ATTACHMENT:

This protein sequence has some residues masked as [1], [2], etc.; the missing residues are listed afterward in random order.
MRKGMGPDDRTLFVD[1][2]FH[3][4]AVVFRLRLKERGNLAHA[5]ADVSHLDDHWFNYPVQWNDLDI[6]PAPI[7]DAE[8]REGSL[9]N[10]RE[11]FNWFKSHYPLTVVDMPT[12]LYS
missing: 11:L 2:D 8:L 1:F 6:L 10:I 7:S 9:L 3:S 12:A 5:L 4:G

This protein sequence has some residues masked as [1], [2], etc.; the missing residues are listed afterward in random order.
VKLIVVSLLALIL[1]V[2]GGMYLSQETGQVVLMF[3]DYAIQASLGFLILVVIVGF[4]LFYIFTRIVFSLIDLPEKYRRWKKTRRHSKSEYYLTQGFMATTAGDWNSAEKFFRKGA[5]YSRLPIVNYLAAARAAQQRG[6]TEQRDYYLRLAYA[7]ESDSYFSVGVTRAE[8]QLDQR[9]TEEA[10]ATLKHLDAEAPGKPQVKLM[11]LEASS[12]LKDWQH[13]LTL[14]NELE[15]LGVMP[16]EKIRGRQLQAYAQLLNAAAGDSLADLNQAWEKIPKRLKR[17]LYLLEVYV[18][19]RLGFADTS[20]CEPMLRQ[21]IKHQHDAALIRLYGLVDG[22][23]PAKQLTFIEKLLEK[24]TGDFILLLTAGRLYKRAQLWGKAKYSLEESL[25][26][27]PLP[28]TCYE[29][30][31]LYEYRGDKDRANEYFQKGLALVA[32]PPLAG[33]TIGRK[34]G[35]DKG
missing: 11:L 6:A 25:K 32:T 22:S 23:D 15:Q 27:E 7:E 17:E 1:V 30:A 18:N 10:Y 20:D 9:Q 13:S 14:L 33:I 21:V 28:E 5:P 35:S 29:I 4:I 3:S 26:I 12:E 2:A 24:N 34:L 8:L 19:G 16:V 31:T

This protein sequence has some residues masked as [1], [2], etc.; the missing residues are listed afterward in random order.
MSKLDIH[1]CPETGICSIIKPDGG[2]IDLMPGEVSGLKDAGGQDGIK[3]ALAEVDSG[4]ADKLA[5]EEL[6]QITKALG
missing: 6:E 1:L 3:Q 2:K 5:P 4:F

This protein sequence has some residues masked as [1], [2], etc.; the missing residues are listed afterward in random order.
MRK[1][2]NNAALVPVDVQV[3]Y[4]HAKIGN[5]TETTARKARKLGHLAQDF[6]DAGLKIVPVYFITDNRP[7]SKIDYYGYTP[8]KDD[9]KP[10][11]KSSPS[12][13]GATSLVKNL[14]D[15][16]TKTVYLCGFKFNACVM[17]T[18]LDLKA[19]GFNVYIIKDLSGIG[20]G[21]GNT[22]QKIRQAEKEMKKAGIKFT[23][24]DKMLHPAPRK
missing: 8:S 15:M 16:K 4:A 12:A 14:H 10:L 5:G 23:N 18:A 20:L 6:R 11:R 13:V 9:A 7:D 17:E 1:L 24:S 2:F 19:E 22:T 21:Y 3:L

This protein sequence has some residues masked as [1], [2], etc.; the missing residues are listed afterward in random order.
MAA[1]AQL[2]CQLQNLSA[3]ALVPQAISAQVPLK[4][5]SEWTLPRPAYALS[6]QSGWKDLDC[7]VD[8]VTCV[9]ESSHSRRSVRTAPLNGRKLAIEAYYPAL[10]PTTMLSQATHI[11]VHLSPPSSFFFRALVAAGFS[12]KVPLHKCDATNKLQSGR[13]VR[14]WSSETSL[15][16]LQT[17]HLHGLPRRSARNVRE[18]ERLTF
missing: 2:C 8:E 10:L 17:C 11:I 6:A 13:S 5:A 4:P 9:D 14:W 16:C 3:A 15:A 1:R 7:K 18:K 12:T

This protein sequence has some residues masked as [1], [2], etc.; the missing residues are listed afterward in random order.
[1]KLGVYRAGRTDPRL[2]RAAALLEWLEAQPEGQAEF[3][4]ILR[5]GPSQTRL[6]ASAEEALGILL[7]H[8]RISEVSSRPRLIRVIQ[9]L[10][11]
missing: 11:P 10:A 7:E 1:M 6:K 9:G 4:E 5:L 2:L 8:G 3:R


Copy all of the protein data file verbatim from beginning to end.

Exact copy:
This protein sequence has some residues masked as [1], [2], etc.; the missing residues are listed afterward in random order.
MRKGMGPDDRTLFVD[1][2]FH[3][4]AVVFRLRLKERGNLAHA[5]ADVSHLDDHWFNYPVQWNDLDI[6]PAPI[7]DAE[8]REGSL[9]N[10]RE[11]FNWFKSHYPLTVVDMPT[12]LYS
missing: 11:L 2:D 8:L 1:F 6:L 10:I 7:S 9:L 3:S 12:A 5:L 4:G

This protein sequence has some residues masked as [1], [2], etc.; the missing residues are listed afterward in random order.
VKLIVVSLLALIL[1]V[2]GGMYLSQETGQVVLMF[3]DYAIQASLGFLILVVIVGF[4]LFYIFTRIVFSLIDLPEKYRRWKKTRRHSKSEYYLTQGFMATTAGDWNSAEKFFRKGA[5]YSRLPIVNYLAAARAAQQRG[6]TEQRDYYLRLAYA[7]ESDSYFSVGVTRAE[8]QLDQR[9]TEEA[10]ATLKHLDAEAPGKPQVKLM[11]LEASS[12]LKDWQH[13]LTL[14]NELE[15]LGVMP[16]EKIRGRQLQAYAQLLNAAAGDSLADLNQAWEKIPKRLKR[17]LYLLEVYV[18][19]RLGFADTS[20]CEPMLRQ[21]IKHQHDAALIRLYGLVDG[22][23]PAKQLTFIEKLLEK[24]TGDFILLLTAGRLYKRAQLWGKAKYSLEESL[25][26][27]PLP[28]TCYE[29][30][31]LYEYRGDKDRANEYFQKGLALVA[32]PPLAG[33]TIGRK[34]G[35]DKG
missing: 11:L 6:A 25:K 32:T 22:S 23:D 15:Q 27:E 7:E 17:E 1:V 30:A 18:N 10:Y 20:D 9:Q 13:S 14:L 33:I 21:V 28:E 5:P 35:S 29:I 4:I 3:S 26:I 12:E 2:A 24:N 34:L 8:L 19:G 16:V 31:T

This protein sequence has some residues masked as [1], [2], etc.; the missing residues are listed afterward in random order.
MSKLDIH[1]CPETGICSIIKPDGG[2]IDLMPGEVSGLKDAGGQDGIK[3]ALAEVDSG[4]ADKLA[5]EEL[6]QITKALG
missing: 6:E 1:L 3:Q 2:K 5:P 4:F

This protein sequence has some residues masked as [1], [2], etc.; the missing residues are listed afterward in random order.
MRK[1][2]NNAALVPVDVQV[3]Y[4]HAKIGN[5]TETTARKARKLGHLAQDF[6]DAGLKIVPVYFITDNRP[7]SKIDYYGYTP[8]KDD[9]KP[10][11]KSSPS[12][13]GATSLVKNL[14]D[15][16]TKTVYLCGFKFNACVM[17]T[18]LDLKA[19]GFNVYIIKDLSGIG[20]G[21]GNT[22]QKIRQAEKEMKKAGIKFT[23][24]DKMLHPAPRK
missing: 8:S 15:M 16:K 4:A 12:A 14:H 10:L 5:G 23:N 18:A 20:L 6:R 11:R 13:V 9:A 7:D 17:E 1:L 24:S 2:F 19:E 22:T 21:Y 3:L

This protein sequence has some residues masked as [1], [2], etc.; the missing residues are listed afterward in random order.
MAA[1]AQL[2]CQLQNLSA[3]ALVPQAISAQVPLK[4][5]SEWTLPRPAYALS[6]QSGWKDLDC[7]VD[8]VTCV[9]ESSHSRRSVRTAPLNGRKLAIEAYYPAL[10]PTTMLSQATHI[11]VHLSPPSSFFFRALVAAGFS[12]KVPLHKCDATNKLQSGR[13]VR[14]WSSETSL[15][16]LQT[17]HLHGLPRRSARNVRE[18]ERLTF
missing: 2:C 8:E 10:L 17:C 11:I 6:A 13:S 5:A 4:P 9:D 14:W 16:C 3:A 15:A 1:R 7:K 18:K 12:T

This protein sequence has some residues masked as [1], [2], etc.; the missing residues are listed afterward in random order.
[1]KLGVYRAGRTDPRL[2]RAAALLEWLEAQPEGQAEF[3][4]ILR[5]GPSQTRL[6]ASAEEALGILL[7]H[8]RISEVSSRPRLIRVIQ[9]L[10][11]
missing: 11:P 10:A 7:E 1:M 6:K 9:G 4:E 5:L 2:L 8:G 3:R